By BILL RANKIN
The Atlanta Journal-Constitution
Tuesday, October 14, 2008
The U.S. Supreme Court today rejected an appeal from death-row inmate Troy Davis, refusing to consider his case even though seven of nine key prosecution witnesses have recanted their testimony since the 1991 trial.
The decision means a new death warrant will be obtained and a new execution date will be set in the coming weeks.
Davis was condemned to die for the Aug. 19, 1989, killing of Savannah Police Officer Mark Allen MacPhail. The 27-year-old father of two, working off duty, was shot dead after he responded to the cries of a homeless man being pistol whipped in a Burger King parking lot.
Davis’ lawyers had asked the U.S. Supreme Court to declare that the Eighth Amendment’s ban on cruel and unusual punishment bars the execution of the innocent and requires at least a court hearing to assess the recantation testimony. Davis’ claims of innocence have attracted international attention.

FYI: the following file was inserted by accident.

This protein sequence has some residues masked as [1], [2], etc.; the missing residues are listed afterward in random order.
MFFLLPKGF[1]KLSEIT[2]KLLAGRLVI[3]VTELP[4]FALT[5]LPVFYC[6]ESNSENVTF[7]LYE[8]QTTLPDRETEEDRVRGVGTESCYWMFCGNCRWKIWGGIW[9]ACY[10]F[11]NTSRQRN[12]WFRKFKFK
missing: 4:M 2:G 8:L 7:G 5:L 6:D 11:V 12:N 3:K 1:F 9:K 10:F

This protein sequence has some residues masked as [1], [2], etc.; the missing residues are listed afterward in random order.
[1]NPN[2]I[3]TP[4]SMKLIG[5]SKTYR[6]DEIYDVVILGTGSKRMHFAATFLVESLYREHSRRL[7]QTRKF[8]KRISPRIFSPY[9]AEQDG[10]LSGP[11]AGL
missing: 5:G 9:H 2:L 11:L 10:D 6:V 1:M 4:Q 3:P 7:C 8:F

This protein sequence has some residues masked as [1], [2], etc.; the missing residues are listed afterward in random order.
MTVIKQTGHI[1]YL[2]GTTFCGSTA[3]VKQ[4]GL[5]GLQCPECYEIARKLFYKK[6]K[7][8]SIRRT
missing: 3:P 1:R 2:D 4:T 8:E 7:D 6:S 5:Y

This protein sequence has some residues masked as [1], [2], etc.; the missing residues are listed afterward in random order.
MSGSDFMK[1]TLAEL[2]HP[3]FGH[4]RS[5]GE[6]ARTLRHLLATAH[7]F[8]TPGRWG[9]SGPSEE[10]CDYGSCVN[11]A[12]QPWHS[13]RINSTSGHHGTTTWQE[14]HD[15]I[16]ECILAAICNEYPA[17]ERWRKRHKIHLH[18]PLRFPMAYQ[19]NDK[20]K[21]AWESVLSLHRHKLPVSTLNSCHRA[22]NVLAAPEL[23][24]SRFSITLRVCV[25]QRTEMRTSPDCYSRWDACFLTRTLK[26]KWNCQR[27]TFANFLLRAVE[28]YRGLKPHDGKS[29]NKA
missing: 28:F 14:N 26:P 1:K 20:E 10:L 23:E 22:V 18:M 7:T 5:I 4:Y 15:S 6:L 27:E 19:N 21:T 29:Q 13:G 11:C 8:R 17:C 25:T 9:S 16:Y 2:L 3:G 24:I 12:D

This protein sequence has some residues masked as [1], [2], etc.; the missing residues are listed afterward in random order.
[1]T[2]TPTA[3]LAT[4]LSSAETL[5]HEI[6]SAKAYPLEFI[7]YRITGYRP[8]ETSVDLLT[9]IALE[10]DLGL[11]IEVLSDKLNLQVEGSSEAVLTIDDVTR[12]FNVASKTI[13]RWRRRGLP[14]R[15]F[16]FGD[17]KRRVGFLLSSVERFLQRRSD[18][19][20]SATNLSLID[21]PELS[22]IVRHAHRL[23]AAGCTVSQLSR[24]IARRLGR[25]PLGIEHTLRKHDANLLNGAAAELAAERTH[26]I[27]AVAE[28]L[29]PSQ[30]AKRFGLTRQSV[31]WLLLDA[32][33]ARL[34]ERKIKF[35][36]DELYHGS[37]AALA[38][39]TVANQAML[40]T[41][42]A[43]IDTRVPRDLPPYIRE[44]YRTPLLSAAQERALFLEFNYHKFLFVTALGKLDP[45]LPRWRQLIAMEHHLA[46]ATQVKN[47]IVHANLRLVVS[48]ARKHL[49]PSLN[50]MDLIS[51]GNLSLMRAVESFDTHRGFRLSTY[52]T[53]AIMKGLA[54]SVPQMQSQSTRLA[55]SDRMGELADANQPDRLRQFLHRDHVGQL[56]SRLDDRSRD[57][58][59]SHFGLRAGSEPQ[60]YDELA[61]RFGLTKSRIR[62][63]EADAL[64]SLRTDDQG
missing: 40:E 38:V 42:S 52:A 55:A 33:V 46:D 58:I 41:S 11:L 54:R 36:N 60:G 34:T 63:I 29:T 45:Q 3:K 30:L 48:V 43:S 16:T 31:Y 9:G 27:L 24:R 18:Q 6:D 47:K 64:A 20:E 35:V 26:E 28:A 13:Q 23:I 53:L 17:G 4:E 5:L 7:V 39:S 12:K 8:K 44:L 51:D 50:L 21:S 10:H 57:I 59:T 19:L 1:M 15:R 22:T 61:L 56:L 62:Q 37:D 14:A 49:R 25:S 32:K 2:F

Davis had been scheduled to be put to death by lethal injection on Sept. 23. But, with less than two hours to spare, the high court halted the execution to give the justices more time to consider whether to hear his appeal.
This story is NOT unrelated to the lynching part of the story below...